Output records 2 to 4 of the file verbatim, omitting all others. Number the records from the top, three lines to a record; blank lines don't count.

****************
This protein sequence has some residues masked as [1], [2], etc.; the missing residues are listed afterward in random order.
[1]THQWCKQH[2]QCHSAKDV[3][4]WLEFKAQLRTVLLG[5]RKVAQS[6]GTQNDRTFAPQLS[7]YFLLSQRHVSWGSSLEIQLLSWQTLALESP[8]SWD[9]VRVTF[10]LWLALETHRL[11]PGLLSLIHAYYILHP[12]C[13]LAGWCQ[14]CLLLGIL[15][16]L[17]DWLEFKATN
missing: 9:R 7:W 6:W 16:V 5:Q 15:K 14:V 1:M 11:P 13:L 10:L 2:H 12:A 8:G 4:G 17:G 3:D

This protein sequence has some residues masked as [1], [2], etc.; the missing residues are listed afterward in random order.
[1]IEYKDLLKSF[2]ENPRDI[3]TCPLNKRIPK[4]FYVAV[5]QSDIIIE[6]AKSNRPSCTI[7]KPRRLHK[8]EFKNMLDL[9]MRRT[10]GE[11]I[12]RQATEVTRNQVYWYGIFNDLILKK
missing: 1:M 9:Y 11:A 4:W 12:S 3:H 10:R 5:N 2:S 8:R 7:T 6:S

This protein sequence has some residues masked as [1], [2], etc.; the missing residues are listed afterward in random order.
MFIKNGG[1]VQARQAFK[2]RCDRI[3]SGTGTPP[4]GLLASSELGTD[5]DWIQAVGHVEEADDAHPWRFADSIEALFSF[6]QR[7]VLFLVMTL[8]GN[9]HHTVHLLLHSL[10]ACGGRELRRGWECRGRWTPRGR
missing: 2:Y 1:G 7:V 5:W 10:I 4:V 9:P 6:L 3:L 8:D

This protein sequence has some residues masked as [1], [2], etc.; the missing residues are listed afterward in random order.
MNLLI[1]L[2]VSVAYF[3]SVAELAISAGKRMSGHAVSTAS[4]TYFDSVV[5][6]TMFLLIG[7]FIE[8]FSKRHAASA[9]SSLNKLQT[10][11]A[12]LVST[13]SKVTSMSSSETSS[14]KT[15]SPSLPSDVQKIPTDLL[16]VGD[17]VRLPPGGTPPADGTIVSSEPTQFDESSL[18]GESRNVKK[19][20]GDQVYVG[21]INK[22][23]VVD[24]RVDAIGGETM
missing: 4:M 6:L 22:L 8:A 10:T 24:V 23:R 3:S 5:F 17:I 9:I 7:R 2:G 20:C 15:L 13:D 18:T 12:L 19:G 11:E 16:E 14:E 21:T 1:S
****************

This protein sequence has some residues masked as [1], [2], etc.; the missing residues are listed afterward in random order.
[1]IEYKDLLKSF[2]ENPRDI[3]TCPLNKRIPK[4]FYVAV[5]QSDIIIE[6]AKSNRPSCTI[7]KPRRLHK[8]EFKNMLDL[9]MRRT[10]GE[11]I[12]RQATEVTRNQVYWYGIFNDLILKK
missing: 1:M 9:Y 11:A 4:W 12:S 3:H 10:R 5:N 2:S 8:R 7:T 6:S

This protein sequence has some residues masked as [1], [2], etc.; the missing residues are listed afterward in random order.
MFIKNGG[1]VQARQAFK[2]RCDRI[3]SGTGTPP[4]GLLASSELGTD[5]DWIQAVGHVEEADDAHPWRFADSIEALFSF[6]QR[7]VLFLVMTL[8]GN[9]HHTVHLLLHSL[10]ACGGRELRRGWECRGRWTPRGR
missing: 2:Y 1:G 7:V 5:W 10:I 4:V 9:P 6:L 3:L 8:D

This protein sequence has some residues masked as [1], [2], etc.; the missing residues are listed afterward in random order.
MNLLI[1]L[2]VSVAYF[3]SVAELAISAGKRMSGHAVSTAS[4]TYFDSVV[5][6]TMFLLIG[7]FIE[8]FSKRHAASA[9]SSLNKLQT[10][11]A[12]LVST[13]SKVTSMSSSETSS[14]KT[15]SPSLPSDVQKIPTDLL[16]VGD[17]VRLPPGGTPPADGTIVSSEPTQFDESSL[18]GESRNVKK[19][20]GDQVYVG[21]INK[22][23]VVD[24]RVDAIGGETM
missing: 4:M 6:L 22:L 8:A 10:T 24:V 23:R 3:S 5:F 17:I 9:I 7:R 2:G 20:C 15:L 13:D 18:T 12:L 19:G 11:E 16:E 14:E 21:T 1:S